Free-Market Think Tank Enters Electric Power Business

The Competitive Enterprise Institute (CEI), a free market think tank, today announced its entry into the electric power market and demanded that utilities open up the power grid to its services.

CEI Fellow in Regulatory Studies Wayne Crews noted, “The pervasive thinking among so-called reformers is that just because somebody spins magnets, they have a right of access to utility wires property. Well, we’re tired of fighting that idea. We want in on some of this money.”

CEI Digital Electric Company’s™ first generating plant, pictured below, is a 2-volt generator with an overall customer base capacity of 0.025 amp, served by a 60.9m, #30 AWG transmission wire. Current from the facility is generated by four rotating 1 x 2 x 5cm ceramic magnets.

Start-up capital costs were $7.91. Considerable cost savings over conventional generation are expected given the unique digitally powered architecture, however Crews conceded, “My fingers are blistered from spinning the thing. And I miss my family.”

Longer term, the Institute’s installations may employ rodents in tread-wheel turbines. More immediate CEI generating ventures will incorporate flying kites in thunderstorms with keys attached to the strings. The resulting electricity will be distributed over utility wires provided nettlesome employee health insurance issues can be worked out.

Chimed in CEI President Fred Smith, “It’s a blessed outrage what chumps we’ve been. I’ve spent years defending markets and property rights, when we could have been cashing in royally. Well no more.” Smith continued, “And think of the fossil fuel savings if this manual technology is widely adopted. Besides, since idle hands do the Devil’s work, we may even cut crime.” His voice rising, Smith continued, “The question isn’t, ‘Can we afford to equip every man, woman and child with this technology,’ it’s ‘Can we afford not to?’”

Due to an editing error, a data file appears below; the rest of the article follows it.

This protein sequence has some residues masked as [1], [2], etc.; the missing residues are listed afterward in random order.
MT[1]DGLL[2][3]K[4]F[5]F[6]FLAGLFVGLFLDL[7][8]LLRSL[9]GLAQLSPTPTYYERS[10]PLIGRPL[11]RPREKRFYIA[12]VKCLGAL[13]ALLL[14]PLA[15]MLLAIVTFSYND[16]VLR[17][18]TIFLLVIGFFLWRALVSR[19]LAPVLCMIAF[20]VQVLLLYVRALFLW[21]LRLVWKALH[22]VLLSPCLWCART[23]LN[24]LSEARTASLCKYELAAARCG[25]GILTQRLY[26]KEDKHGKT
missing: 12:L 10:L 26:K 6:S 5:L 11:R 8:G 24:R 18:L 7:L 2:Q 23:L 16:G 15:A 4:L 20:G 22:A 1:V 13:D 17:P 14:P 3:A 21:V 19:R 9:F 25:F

CEI leads the fight in opposing mandatory open access to the grid, on the principle that the mere act of generating electricity does not create a right to force someone else to deliver it. As CEI details in recent publications, competition can be fully realized without forced open access (See “Electric Utility Reform: The Free Market Alternative to Mandatory Open Access, Electricity Journal, Vol. 10, No. 10, December 97). Instead, exclusive delivery franchises must be abolished, thereby freeing newcomers to broker their own power delivery deals. For example, if not shut out by protected delivery franchises, newcomers can actively team up with gas, telecom and other network industries that already enjoy rights of way to consumers. Such competitive threats will often induce utilities to voluntarily provide open access to existing wires. There is no need for government to administer forced open access “competition” on the entire power grid if real markets are permitted instead.

The Competitive Enterprise Institute is a Washington-based public interest group dedicated to the principles of free enterprise and limited government. Contact Wayne Crews for info at 202-331-1010.